A surprising number of young children and infants are falling out of high chairs and thousands of cases each year result in emergency room visits, according to a new safety study from the Center for Injury Research and Policy at Nationwide Children’s Hospital in Columbus, Ohio.
For the study, researchers analyzed data from the U.S. National Electronic Injury Surveillance System involving high chair, booster seat, and normal chair-related injuries that occurred between 2003 and 2010 among children ages 3 and younger. They found, on average, about 9,500 young children and infants are sent to emergency rooms with high chair-related injuries each year, or about one infant per hour. The vast majority of cases involve children younger than age 1.
More than 90 percent of the falls involved toddlers, and 85 percent of those injuries were to the head and face. Researchers say this is due to a toddler’s center of gravity being closer to the chest rather than the waist as it is with adults.
About two-thirds of high chair injuries involved children who had either been standing or climbing on the chair just before they fell. Often times high chairs are placed on solid surfaces, such as tile or hardwood, providing little or no cushioning. And, because high chairs are often higher above the ground than traditional chairs, there is a real potential for serious injury.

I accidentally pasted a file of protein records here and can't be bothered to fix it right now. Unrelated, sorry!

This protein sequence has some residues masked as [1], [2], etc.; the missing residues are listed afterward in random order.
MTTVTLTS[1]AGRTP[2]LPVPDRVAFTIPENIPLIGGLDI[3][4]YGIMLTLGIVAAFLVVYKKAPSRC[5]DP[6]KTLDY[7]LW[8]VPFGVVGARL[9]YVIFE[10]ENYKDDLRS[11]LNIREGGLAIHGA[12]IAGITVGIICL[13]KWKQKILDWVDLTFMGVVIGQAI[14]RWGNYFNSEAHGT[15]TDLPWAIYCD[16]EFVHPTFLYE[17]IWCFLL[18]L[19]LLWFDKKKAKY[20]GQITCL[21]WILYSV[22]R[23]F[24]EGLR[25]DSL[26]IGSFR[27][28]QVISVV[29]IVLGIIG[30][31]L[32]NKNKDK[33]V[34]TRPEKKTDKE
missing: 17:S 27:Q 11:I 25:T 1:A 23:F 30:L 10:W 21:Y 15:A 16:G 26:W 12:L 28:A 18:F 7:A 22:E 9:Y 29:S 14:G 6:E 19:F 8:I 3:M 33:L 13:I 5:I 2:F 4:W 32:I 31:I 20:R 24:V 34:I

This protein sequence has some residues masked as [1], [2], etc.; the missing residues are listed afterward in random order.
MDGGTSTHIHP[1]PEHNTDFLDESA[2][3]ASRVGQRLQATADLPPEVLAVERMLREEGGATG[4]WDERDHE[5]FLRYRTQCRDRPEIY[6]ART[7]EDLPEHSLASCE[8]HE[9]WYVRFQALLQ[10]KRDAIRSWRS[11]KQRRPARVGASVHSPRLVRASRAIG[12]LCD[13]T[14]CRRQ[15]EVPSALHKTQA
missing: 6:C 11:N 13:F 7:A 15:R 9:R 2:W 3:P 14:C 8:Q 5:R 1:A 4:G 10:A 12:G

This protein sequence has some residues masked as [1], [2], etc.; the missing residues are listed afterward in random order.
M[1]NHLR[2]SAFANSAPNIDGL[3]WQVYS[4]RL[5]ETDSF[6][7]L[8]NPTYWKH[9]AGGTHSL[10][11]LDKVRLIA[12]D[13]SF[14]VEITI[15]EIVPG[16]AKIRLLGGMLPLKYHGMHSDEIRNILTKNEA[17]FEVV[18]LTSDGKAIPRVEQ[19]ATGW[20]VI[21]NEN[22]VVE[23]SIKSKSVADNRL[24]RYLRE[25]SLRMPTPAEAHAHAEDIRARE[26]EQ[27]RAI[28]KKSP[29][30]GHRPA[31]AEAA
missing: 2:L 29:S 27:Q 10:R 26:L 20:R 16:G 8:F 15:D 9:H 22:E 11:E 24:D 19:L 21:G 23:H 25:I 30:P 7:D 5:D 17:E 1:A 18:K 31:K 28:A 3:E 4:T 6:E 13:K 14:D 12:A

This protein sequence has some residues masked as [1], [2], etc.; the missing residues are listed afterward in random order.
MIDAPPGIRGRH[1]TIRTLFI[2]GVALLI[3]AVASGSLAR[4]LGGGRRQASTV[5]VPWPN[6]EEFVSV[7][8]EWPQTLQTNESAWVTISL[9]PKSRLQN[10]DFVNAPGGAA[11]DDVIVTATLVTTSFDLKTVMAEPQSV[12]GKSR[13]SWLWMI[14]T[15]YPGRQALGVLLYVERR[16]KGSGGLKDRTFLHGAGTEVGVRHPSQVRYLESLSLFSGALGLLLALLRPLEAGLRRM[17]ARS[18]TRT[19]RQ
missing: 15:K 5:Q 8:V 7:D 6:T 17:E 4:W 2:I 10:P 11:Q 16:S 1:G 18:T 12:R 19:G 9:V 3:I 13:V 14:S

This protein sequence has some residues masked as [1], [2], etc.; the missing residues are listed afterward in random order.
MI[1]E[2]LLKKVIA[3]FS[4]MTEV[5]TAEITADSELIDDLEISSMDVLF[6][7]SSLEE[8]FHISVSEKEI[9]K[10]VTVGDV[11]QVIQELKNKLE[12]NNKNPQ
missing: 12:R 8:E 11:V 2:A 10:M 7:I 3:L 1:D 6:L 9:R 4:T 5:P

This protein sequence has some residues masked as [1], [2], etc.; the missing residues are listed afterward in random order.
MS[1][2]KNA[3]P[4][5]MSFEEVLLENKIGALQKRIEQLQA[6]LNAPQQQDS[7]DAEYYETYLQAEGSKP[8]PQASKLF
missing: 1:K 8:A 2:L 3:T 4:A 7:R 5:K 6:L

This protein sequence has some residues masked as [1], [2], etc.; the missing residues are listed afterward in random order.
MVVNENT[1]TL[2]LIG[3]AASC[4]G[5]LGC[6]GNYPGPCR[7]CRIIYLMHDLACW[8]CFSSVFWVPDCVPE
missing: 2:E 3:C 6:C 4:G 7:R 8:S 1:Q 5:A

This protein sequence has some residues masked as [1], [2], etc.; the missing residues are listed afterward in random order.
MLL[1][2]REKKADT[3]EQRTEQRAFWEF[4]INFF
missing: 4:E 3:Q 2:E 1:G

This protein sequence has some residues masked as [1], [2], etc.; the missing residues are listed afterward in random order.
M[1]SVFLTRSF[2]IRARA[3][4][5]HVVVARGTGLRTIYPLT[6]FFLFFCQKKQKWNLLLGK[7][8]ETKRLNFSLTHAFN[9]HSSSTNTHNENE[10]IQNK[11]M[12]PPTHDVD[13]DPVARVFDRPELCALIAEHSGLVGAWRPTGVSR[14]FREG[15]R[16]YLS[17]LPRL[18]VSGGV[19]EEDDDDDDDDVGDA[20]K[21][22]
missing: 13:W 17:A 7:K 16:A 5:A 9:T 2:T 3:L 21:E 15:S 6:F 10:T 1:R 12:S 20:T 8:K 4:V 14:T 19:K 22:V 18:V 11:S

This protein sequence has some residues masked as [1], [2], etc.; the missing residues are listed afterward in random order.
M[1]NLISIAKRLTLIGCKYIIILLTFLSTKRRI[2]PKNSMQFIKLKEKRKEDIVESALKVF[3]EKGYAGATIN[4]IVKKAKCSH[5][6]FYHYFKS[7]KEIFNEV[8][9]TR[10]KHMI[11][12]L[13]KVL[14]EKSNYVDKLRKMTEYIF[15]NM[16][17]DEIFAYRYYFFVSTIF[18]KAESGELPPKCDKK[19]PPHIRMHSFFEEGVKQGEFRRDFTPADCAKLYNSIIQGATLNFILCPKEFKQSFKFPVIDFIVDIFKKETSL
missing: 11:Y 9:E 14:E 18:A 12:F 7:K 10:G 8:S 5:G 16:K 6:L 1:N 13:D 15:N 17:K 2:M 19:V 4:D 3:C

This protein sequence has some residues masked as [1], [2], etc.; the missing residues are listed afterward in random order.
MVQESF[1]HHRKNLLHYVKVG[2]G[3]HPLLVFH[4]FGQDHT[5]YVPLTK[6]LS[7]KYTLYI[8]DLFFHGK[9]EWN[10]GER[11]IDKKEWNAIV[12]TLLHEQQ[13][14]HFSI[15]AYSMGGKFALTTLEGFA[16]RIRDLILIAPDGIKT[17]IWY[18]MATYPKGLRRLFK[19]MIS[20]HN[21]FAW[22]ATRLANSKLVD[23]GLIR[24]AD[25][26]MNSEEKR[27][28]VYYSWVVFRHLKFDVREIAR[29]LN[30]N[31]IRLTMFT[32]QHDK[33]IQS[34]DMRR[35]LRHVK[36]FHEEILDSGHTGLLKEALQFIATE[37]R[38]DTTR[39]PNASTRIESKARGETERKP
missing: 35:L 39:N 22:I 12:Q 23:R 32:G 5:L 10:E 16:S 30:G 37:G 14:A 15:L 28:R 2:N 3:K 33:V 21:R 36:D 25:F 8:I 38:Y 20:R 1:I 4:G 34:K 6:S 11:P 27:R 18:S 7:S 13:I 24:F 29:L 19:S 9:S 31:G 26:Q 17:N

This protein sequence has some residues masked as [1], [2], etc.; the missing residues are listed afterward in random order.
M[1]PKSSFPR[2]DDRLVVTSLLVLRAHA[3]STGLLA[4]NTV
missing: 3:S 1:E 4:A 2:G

The most frequent emergency room diagnosis after a high-chair fall was concussion or internal head injuries. Head traumas accounted for more than a third of high chair injuries. Face injuries occurred in just less than a third of cases.
What’s even more alarming is the rate of falls has increased by 22 percent within the study period, and head traumas have increased by nearly 90 percent.
The reasons are hard to pinpoint but the fault may lie with both parents and manufacturers of high chairs. The chairs may be relatively safe, but the restraints may not be working as they should or not used properly by parents.
Also, during the study period, 3.5 million high chairs were recalled. However even highly educated and informed parents are not always fully aware of recalls when they occur.
To keep your child safe, experts recommend locking wheels in place for high chairs that have wheels, and positioning the chair away from walls or counters. Parents and caregivers should also always use the restraints and never rely on the tray to hold the child in place.
Source: U.S. News